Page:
“When I coach at CrossFit Endurance (CFE) seminars, I wear a GPS watch. As the day progresses, I take the athletes through run intervals and ask them to guess their pace. As their ability to fall increases, they can run significantly faster without more effort. It’s fun to watch their responses as they feel like they are running around an 8:30 min mile when it’s actually more like 6:45 or better. Teaching athletes to run faster instead of harder makes them want to continue progressing and maybe even like running.
When we watch runners, we can see a lot of movement in their arms and legs; naturally, we try to mimic these actions. Coaches usually cue things like “pump your arms,” “reach,” “drive,” “lift your knees,” or just “GO!” These are movements that the coach can see and the runner can feel, so they seem to make sense. They also make us feel like we are working hard, which we usually equate with running faster.
But what if you could learn to run faster, not harder? You can — you just have to learn how to fall.
Better Falling = More Speed
When I first read started studying the PoseMethod® of running, I had never heard of falling to run faster. I was taught that you reached out as far as you could with your heel, then you pushed off the back foot, pumping your arms. This made sense to me and I practiced it, mastering the heel strike…along with recurring hamstring pain. The concept of learning to run was a welcome find for me.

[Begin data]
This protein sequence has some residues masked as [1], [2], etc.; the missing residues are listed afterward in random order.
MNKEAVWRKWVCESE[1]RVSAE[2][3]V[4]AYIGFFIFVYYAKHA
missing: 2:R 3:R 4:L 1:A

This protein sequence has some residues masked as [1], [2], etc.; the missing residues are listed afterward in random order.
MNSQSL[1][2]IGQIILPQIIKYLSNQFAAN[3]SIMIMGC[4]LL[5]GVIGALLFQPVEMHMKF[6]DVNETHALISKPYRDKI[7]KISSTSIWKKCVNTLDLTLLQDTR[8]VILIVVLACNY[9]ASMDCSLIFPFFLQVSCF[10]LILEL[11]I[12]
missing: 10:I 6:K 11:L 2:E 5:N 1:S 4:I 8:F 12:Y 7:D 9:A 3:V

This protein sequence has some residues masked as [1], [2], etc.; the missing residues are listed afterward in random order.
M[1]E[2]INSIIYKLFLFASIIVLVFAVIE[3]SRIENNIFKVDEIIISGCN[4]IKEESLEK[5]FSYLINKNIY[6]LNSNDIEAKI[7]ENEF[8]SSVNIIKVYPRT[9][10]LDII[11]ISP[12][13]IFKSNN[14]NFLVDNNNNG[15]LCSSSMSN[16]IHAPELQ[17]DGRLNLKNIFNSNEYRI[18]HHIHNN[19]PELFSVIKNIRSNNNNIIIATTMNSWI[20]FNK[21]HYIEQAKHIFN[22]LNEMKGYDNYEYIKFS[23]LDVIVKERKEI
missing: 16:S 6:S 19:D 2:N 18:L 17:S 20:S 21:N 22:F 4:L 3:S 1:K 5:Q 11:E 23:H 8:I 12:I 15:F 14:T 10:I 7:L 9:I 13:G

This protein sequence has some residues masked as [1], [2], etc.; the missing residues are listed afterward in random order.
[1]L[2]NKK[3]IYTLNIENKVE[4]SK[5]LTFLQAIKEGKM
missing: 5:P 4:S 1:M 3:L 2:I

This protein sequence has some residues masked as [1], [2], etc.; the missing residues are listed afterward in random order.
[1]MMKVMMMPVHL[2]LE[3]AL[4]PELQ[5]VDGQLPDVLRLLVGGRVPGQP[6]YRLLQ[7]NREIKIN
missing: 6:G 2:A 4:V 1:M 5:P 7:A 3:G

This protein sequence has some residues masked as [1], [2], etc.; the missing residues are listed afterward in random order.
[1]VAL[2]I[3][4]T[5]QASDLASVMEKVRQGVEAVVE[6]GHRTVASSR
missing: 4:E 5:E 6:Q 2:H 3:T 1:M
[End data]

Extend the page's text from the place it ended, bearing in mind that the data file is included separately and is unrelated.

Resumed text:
Dr. Romanov founded the PoseMethod when he found that when a runner was in a certain position, the pose, he could fall and continue moving forward as well as increasing speed — as long as he pulled his foot from the ground at the right time, keeping the foot under the GCM, or general center of mass. Pose-Fall-Pull.
The first time I really felt the fall in my run, my perception of running changed forever. Teaching athletes how to run more efficiently using gravity at any speed, distance or terrain has been my healthy obsession ever since, with positive changes at all ages and fitness levels. I even have an 88-year-old who started at 85 and dropped from a 10:37 to an 8:47 in the mile after he learned to fall! Continued…